Random ramblings of a mind damaged by years of disuse and abuse. Also a place to go to be bored to tears.
The Random Comic Strip
Words to live by...
"How beautiful it is to do nothing, and to rest afterward."
(The right to looseness has been officially given)
"Everyone carries a part of society on his shoulders," wrote Ludwig von Mises, "no one is relieved of his share of responsibility by others. And no one can find a safe way for himself if society is sweeping towards destruction. Therefore everyone, in his own interest, must thrust himself vigorously into the intellectual battle."
Apparently, the crossword puzzle that disappeared from the blog, came back.
Thursday, January 24, 2013
Who is really responsible?
I see that Junior Seau's family is suing the NFL. The claim is that his suicide was the result of brain trauma from the violent hits he took while playing football.
I understand the pain they are going through. I do not understand the lawsuit. Why not sue themselves? After all, they supported him in his career choice from the time he was a child. Why not sue his high school? Or USC (where he played college ball)?
Why not sue his cultural community in San Diego? From Wiki:
After graduating from high school, Seau attended the University of Southern California (USC). He had to sit out his freshman season because he got only a 690 on his college entrance exam, the SAT, 10 points short of USC's required minimum score for freshman eligibility.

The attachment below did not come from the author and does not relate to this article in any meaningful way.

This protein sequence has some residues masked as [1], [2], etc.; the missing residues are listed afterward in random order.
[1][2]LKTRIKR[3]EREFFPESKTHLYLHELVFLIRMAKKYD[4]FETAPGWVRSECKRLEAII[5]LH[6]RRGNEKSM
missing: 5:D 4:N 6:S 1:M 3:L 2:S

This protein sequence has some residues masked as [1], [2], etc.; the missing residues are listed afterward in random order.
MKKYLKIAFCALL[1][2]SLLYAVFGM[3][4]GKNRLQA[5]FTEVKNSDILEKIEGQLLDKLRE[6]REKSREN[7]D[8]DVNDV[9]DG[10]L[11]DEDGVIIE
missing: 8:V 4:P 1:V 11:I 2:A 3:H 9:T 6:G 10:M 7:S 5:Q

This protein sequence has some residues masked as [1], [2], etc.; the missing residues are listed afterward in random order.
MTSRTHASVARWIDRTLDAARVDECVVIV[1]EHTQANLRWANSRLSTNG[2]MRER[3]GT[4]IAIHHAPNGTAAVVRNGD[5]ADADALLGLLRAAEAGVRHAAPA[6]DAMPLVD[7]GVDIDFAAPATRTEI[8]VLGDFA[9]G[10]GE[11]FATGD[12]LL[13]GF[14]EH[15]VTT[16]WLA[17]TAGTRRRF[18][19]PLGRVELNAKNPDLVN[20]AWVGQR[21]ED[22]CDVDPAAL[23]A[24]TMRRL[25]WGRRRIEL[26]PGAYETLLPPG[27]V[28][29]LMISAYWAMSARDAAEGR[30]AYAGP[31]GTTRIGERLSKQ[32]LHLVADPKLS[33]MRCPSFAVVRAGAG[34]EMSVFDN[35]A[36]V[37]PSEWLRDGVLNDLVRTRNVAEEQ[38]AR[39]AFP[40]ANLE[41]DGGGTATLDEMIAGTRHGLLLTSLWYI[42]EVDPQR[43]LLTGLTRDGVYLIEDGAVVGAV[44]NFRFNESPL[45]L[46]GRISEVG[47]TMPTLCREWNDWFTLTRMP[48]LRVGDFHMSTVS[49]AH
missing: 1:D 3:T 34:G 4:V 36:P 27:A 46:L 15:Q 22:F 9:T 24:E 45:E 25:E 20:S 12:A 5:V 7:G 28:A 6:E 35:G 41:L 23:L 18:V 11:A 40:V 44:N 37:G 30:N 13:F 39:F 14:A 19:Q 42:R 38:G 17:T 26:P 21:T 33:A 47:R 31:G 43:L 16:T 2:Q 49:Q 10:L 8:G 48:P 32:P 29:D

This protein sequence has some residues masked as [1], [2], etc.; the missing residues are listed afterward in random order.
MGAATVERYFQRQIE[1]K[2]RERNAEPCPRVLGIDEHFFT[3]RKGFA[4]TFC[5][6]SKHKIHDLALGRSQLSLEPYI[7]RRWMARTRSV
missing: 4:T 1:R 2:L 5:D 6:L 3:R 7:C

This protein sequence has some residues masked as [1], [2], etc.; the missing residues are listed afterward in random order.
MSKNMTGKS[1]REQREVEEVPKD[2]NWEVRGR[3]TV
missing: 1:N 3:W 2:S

Seau told Sports Illustrated:
"I was labeled a dumb jock. I went from being a four-sport star to an
ordinary student at USC. I found out who my true friends were. Nobody
stuck up for me—not our relatives, best friends or neighbors. There's a
lot of jealousy among Samoans,
not wanting others to get ahead in life, and my parents got an earful
at church: 'We told you he was never going to make it.'" This prompted
him to apologize to his coaches, teachers, and principal at Oceanside
My own son wanted to play baseball as a child. He was not in a big hurry to sign up for the local junior baseball which was the Pony Leagues. He skipped Tee-Ball and his mother and I had to make sure he signed up for the Mustang league a year later. We did that because he complained repeatedly about missing out on Tee-Ball.
We took him to practice, we made sure he was at games on time, we cheered him from the stands. He talked at one time of playing Peewee Football and we would have supported him if he had made the effort to sign up. He didn't. And I did not have to support that effort. And, secretly, I was glad. I was glad because I knew that football was a sport with a high risk for injuries.
Of course there are risks in any sport and the risks grow with the level of contact involved.
I understand the anger, the frustration, and the pain Seau's family is going through. But why is it the NFL's fault? The NFL has tried to minimize injury. Look at its history. At one time players wore leather helmets and just shoulder pads. Today, they are almost armored.
Maybe, instead of adding padding, they should have set size limits on players. As the personal protection was increased, players got bigger, stronger, faster. They had to have bigger, stronger, faster, players to overcome the protection. The game is about impact, about hitting the opponents harder and harder. It is a full contact sport and not only Seau but his family knew that from the first day he signed up to play.
I don't intend to sound heartless but I hope their lawsuit fails.